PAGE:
Growing customer loyalty

The TruRoyalty (Truworths) and iDream (Identity) customer loyalty programmes are aimed at attracting and retaining customers, while increasing both the basket size and frequency of shopping of account and cash customers. Loyalty members spend on average more than cash customers.

The combined membership of the loyalty programmes has increased by 2.8 million to 13.9 million members, including 3.6 million account customers and 10.3 million non-account customers. The loyalty programme is a valuable tool in understanding non-account customer behaviour.

Members are offered a suite of exclusive benefits, including personalised merchandise promotions, additional sale discounts, vouchers and competitions.

Account management in 2022

In 2022 Truworths will continue to apply its proven formula of testing ‘champion’ and ‘challenger’ account management strategies across the portfolio. Several areas have been identified to enhance account management performance, including new account conversions, the account opening process, customer-level data utilisation within the account management strategies, e‑commerce-based account management and the intelligent mining of credit operations interactions.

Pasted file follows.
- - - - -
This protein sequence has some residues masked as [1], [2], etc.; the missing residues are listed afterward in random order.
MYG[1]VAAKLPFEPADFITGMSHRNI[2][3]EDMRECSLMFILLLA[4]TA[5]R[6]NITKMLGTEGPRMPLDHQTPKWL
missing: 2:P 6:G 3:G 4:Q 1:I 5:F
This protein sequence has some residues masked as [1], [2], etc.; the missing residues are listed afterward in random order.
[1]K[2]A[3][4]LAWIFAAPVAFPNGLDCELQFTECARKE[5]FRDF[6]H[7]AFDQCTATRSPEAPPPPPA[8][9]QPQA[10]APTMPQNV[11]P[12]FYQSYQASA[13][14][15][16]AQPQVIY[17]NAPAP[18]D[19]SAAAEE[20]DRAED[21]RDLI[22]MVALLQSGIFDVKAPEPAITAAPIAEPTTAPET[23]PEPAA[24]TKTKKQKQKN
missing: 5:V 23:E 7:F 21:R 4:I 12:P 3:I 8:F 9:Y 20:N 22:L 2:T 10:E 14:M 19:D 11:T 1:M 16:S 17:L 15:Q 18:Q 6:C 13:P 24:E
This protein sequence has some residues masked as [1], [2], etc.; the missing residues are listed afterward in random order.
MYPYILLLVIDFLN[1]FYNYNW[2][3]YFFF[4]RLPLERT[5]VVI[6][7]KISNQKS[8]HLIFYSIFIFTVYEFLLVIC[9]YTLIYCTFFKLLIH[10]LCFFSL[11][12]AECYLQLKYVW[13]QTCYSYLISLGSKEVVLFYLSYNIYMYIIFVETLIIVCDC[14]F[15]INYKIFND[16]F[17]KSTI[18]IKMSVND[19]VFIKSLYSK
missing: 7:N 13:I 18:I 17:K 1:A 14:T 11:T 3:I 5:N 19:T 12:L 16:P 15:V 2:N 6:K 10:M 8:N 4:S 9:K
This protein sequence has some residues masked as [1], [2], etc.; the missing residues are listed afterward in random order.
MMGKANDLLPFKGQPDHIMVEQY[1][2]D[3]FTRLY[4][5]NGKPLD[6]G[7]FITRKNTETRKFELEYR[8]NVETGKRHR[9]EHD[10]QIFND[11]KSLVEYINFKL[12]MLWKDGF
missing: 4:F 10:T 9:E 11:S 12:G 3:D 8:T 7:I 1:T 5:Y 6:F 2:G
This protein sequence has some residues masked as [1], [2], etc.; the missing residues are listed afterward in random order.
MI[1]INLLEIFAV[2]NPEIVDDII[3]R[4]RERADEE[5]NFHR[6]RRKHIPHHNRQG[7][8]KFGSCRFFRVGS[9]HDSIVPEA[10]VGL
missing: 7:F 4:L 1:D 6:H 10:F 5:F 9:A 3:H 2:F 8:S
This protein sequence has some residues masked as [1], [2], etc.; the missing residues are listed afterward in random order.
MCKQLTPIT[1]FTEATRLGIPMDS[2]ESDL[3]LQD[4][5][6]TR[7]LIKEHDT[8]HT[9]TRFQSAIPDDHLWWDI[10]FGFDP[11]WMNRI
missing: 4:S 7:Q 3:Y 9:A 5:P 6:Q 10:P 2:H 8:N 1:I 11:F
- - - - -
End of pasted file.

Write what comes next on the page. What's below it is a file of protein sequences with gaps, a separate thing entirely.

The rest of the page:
These all align with Truworths’ long-term goal of seamlessly managing customers across all channels to improve customer experience, increase sales, improve payments and extend their lifetime value.

To achieve this, several technology projects will be implemented in the 2022 financial period, including a new e-commerce platform, a customer engagement system and a point-of-sale system, all of which will enhance Truworths’ ability to deliver an enhanced omni-channel experience to customers. The first phase of the project will go live in the first quarter of the new financial year.

While the COVID-19 pandemic has created high levels of uncertainty in managing the portfolio, the account risk team has had the benefit of running several concurrent strategies which can be compared directly with historic strategies. This enables the portfolio to be adjusted with certainty that the changes are beneficial to Truworths and its customers.

Managing account risk in 2021